By Geoffrey Smith
Investing.com — Europe’s economic war with Russia over Ukraine has taken a sharp turn for the worse. It will take a miracle to stop it deteriorating further – and to protect the rest of the world from the fallout.
Over the last week, Russia has steadily turned off the gas taps to Europe, its biggest customer for the last 40 years. Germany has seen its supplies cut by 60%, Italy by 50%, France by 100%.
A relationship that has often been uneasy but always mutually beneficial is now in tatters. Moscow is making no secret of the fact that it considers the weaponization of energy supplies not only legitimate but expedient.
Indeed, Russia seems happy to leverage its position as a key exporter in many global commodities markets, confident that it can shift the blame for suffering to others. Margarita Simonyan, editor in chief of the RT news channel that has now been effectively shut down in Europe and the U.S., joked at a conference last week that “everyone is pinning their hopes famine now, because when famine strikes, they will realize that they have to be friends with us and the sanctions will be lifted.”
For its part, Europe is signalling that it has given up on any hope of economic relations with what had been its biggest energy supplier until March. The outlook for its economy is withering accordingly, and the euro‘s exchange rate has started to reflect fears of stagflation. Europe has accepted that it will not only have to pay higher prices for its energy for the foreseeable future, but also effectively suspend its contribution to slowing global climate change, a serious blow to the – admittedly narcissistic – self-image it has cultivated for the last three decades.
Germany, Austria and the Netherlands have all signalled they will restart coal-fired power stations this year in order to replace gas-fired generation. German Vice Chancellor Robert Habeck – who owes his place in government largely to a successful pressure campaign to shut down coal-fired power in Germany – called the move “bitter.” The news only just took the edge off benchmark European gas prices this week, which remain at over five times their level of early 2021.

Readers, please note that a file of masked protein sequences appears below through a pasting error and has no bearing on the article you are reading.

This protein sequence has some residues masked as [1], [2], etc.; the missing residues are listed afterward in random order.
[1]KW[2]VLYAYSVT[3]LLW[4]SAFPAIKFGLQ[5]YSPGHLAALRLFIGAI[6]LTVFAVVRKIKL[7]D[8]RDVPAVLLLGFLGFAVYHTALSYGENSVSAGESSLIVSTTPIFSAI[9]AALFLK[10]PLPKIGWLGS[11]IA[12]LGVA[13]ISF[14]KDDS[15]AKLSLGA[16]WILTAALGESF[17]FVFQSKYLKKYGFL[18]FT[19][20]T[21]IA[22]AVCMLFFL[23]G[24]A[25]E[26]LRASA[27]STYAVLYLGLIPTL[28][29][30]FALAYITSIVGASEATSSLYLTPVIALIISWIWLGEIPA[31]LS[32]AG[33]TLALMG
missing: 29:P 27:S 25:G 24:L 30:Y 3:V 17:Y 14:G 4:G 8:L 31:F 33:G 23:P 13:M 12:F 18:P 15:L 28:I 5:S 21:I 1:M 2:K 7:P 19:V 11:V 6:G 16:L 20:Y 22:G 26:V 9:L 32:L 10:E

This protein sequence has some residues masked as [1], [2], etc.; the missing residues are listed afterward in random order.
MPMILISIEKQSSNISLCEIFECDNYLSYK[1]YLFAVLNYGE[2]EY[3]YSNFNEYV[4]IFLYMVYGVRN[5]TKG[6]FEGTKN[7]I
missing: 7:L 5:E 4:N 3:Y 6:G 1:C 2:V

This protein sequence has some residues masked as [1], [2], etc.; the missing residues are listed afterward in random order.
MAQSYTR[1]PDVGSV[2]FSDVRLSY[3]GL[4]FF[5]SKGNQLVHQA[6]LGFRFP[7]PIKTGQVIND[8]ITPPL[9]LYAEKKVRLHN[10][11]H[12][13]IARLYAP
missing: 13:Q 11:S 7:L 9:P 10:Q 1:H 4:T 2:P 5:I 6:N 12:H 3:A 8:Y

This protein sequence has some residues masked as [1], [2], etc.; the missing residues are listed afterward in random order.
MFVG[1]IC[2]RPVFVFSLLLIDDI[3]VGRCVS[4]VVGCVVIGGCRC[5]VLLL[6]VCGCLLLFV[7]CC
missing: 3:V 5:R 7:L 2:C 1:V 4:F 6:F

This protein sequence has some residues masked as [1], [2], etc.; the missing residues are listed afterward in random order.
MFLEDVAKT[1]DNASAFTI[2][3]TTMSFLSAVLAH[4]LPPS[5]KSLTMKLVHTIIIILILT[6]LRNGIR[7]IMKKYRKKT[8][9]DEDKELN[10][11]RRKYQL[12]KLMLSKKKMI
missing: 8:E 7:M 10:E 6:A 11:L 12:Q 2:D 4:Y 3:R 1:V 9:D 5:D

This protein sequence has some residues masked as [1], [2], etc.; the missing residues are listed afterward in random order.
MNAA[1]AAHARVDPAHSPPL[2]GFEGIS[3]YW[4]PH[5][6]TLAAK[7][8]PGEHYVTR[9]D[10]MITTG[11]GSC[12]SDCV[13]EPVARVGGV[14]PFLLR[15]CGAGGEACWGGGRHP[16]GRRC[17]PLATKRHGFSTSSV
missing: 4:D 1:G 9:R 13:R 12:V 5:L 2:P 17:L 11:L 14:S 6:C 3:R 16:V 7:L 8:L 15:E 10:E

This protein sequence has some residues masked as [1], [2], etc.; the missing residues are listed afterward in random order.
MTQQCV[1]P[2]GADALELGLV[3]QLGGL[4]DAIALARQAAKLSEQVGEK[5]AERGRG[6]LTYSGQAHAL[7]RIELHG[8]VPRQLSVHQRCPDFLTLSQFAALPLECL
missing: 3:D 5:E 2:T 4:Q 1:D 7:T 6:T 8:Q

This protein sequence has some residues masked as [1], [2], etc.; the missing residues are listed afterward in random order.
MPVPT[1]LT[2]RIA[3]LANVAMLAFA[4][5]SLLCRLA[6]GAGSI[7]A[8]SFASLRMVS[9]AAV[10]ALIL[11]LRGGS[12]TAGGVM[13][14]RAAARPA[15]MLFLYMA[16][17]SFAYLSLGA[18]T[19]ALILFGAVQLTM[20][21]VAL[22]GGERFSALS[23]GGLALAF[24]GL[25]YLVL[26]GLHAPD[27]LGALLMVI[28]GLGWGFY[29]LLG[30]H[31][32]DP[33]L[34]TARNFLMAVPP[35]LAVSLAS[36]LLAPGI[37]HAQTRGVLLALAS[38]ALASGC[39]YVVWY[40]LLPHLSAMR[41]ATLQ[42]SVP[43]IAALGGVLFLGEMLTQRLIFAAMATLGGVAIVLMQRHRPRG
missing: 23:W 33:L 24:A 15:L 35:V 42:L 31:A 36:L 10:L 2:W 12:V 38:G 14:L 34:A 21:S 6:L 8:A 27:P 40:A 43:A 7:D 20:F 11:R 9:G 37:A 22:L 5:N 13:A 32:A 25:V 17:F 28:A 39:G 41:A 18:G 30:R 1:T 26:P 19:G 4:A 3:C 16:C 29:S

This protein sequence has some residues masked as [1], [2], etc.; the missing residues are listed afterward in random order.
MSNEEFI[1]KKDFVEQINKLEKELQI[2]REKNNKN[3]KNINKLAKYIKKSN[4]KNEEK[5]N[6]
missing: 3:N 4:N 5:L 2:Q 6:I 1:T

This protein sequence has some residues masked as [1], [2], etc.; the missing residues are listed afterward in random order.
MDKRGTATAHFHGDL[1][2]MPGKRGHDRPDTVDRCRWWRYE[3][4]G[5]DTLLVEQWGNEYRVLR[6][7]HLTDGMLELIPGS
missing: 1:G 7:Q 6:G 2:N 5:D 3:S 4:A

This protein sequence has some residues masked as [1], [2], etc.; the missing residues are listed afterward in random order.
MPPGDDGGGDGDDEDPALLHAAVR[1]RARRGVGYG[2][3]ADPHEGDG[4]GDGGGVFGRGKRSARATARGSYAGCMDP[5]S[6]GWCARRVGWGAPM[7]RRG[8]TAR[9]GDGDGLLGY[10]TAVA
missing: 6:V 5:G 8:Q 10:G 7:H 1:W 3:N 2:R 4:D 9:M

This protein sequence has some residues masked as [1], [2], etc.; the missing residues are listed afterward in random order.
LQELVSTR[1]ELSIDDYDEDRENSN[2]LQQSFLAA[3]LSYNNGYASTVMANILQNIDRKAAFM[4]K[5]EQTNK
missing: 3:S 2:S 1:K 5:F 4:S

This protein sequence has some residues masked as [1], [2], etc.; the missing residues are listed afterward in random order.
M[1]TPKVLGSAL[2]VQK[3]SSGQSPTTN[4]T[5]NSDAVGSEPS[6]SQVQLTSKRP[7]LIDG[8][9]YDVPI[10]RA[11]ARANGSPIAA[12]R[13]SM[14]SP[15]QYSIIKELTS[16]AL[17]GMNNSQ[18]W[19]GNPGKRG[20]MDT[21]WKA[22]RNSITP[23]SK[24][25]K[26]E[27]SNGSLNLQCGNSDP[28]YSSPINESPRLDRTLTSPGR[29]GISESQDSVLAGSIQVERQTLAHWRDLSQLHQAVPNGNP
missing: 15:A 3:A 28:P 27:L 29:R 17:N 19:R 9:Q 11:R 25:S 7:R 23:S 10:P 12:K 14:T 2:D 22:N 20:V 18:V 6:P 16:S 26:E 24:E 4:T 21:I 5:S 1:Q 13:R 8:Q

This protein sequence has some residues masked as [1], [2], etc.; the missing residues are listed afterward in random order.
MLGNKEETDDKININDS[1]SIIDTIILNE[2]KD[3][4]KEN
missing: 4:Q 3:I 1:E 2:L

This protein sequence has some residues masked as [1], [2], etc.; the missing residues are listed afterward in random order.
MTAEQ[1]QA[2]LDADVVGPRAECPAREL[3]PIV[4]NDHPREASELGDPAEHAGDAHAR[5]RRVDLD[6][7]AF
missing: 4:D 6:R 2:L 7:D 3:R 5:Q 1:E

As the market reaction suggests, even that may not be enough to avoid outright gas rationing in Europe later this year. Gazprom’s action forced European utilities last week to burn gas that they had put into storage for the winter, putting an abrupt end to the usual injection season. According to data from Gas Infrastructure Europe, EU storage facilities were currently 54.7% full at the weekend. That’s more or less in line with seasonal norms, but still means a lot of gas needs to be found by September if Gazprom (MCX:GAZP) – which usually supplies 25% of the bloc’s needs – isn’t playing ball.
The escalation has continued into this week, as Lithuania – with the explicit backing of the EU – has stopped the transit of sanctioned goods by rail across its territory between the Baltic enclave of Kaliningrad and the rest of the Russian Federation, dealing a serious blow to a local economy already hit hard by the collapse of trade with its neighbors. The force of that action will increase as the EU’s list of sanctions extends to such goods as coal and fuel later in the year.
Many in the Kremlin – let alone the pundits on Russian state television’s toxic talk shows redolent with puerile bravado – would see that as a brazen challenge, an invitation to restore links by force. Nikolay Patrushev, the former FSB head who now chairs Russia’s Security Council, promised a response that would have “serious negative consequences for the population of Lithuania.”
However, Lithuania – in contrast to Ukraine – is both a member of the European Union and, more importantly, NATO, its sovereignty guaranteed ultimately by the nuclear arsenals of three permanent members of the UN Security Council. For all the reckless miscalculations of Vladimir Putin’s regime over recent years, an outright attack on NATO is still – at least for now – unthinkable.
One ought, perhaps, to be grateful for small mercies. However, what has happened over the last week has entrenched divisions. Both sides obviously remain determined to securing something they can call victory. That means months, if not years, more misery for the people of Ukraine, and economic distress for Europe and all those in Africa and Asia who need grain from the Black Sea basin to feed their populations. Cold comfort indeed.